Kikeme Blessing with Alessia and Lorenzo, the Italian couple who welcomed him in their home | Photo: Refugees Welcome Italia
Kikeme Blessing with Alessia and Lorenzo, the Italian couple who welcomed him in their home | Photo: Refugees Welcome Italia

Kikeme Blessing arrived in Italy in 2017 and is now living with an Italian couple in the southern town of Restinco thanks to Refugees Welcome Italia, an organization that finds private accommodation for refugees.

After completing an international protection program in the southern Italian city of Brindisi, Kikeme Blessing, a 22-year-old Nigerian refugee, was on his own. That is when he met Alessia and Lorenzo, a couple from Brindisi who live in nearby Restinco, near the city's hosting center. The couple decided to share their home and everyday lives with Blessing thanks to the hospitality project promoted by Refugees Welcome Italia. The association was created to support those who leave hosting facilities but are not yet fully independent because they have not found a proper job or adequate accommodation.

"Everything is great," Blessing said in an interview on Wednesday. "I have been living with Alessia and Lorenzo for the past two weeks and I am truly very happy: we love each other." He added: "We are always together and share everything: last night I cooked rice with fish, it was excellent."

Blessing's journey to Italy

Blessing arrived in Italy in 2017 after a long trip. He was granted international protection and lived for a year in Carovigno (Brindisi), where he was enrolled in the project SIPROIMI, the Italian protection system for refugees. Blessing attended Italian-language lessons and learned the language, he went to school and was enrolled in several professional training courses.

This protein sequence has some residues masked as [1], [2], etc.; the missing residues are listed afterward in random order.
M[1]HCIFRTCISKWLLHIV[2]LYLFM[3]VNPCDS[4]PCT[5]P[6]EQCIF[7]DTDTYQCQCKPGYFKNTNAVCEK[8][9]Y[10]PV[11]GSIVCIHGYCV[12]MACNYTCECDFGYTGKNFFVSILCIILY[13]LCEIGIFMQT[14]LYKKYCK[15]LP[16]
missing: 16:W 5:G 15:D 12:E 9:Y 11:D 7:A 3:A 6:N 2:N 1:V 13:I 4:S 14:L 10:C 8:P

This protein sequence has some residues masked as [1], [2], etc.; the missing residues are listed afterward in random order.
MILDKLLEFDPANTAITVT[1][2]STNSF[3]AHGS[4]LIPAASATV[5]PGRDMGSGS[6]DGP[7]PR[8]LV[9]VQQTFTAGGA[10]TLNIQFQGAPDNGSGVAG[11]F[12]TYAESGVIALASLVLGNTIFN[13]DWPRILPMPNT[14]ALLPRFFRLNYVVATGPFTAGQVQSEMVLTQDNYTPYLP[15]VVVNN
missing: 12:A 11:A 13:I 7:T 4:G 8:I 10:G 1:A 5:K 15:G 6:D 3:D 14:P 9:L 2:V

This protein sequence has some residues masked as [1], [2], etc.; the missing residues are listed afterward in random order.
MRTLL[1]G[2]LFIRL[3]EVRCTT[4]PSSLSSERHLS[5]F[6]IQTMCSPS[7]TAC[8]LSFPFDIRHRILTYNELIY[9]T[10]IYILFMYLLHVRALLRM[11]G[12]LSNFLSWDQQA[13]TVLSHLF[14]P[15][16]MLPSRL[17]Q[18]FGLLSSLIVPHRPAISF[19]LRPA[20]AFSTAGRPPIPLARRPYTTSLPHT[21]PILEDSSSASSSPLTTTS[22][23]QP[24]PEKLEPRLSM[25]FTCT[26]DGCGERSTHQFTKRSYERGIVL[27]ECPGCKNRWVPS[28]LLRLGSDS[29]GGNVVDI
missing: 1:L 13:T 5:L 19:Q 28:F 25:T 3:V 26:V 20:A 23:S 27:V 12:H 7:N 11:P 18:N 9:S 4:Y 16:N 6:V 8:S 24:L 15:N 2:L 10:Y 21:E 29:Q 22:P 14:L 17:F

Blessing left Nigeria because, he explained, "the situation wasn't good for me there and I wanted to find a place where my life would be better: I reached Sicily by boat and was transferred to the Cara (center) in Bari." He was then transferred to Carovigno, near Brindisi.

Coronavirus crisis struggles

Blessing has found work in Italy, but things have not been easy recently due to the coronavirus crisis. "I work at a restaurant now," Blessing said, "but it's not like it used to be: there are less tourists and I go three times a week."

The 22-year-old is currently working on getting a driver's license.

What's Blessing's advice to migrants and refugees who recently arrived in Italy? "Study and respect the rules and you will see that everything will be okay," he said.

The president of the Italian Recreation and Cultural association (ARCI) in Brindisi, Vincenzo Catamo, commented Blessing's story: "I think this is the real revolution... Widespread hospitality can bring true autonomy and stable integration." He added: "This and other stories prove that the fear towards immigrants evaporate and disappear when, from a nondescript and threatening crowd, they become people with faces, names and a story."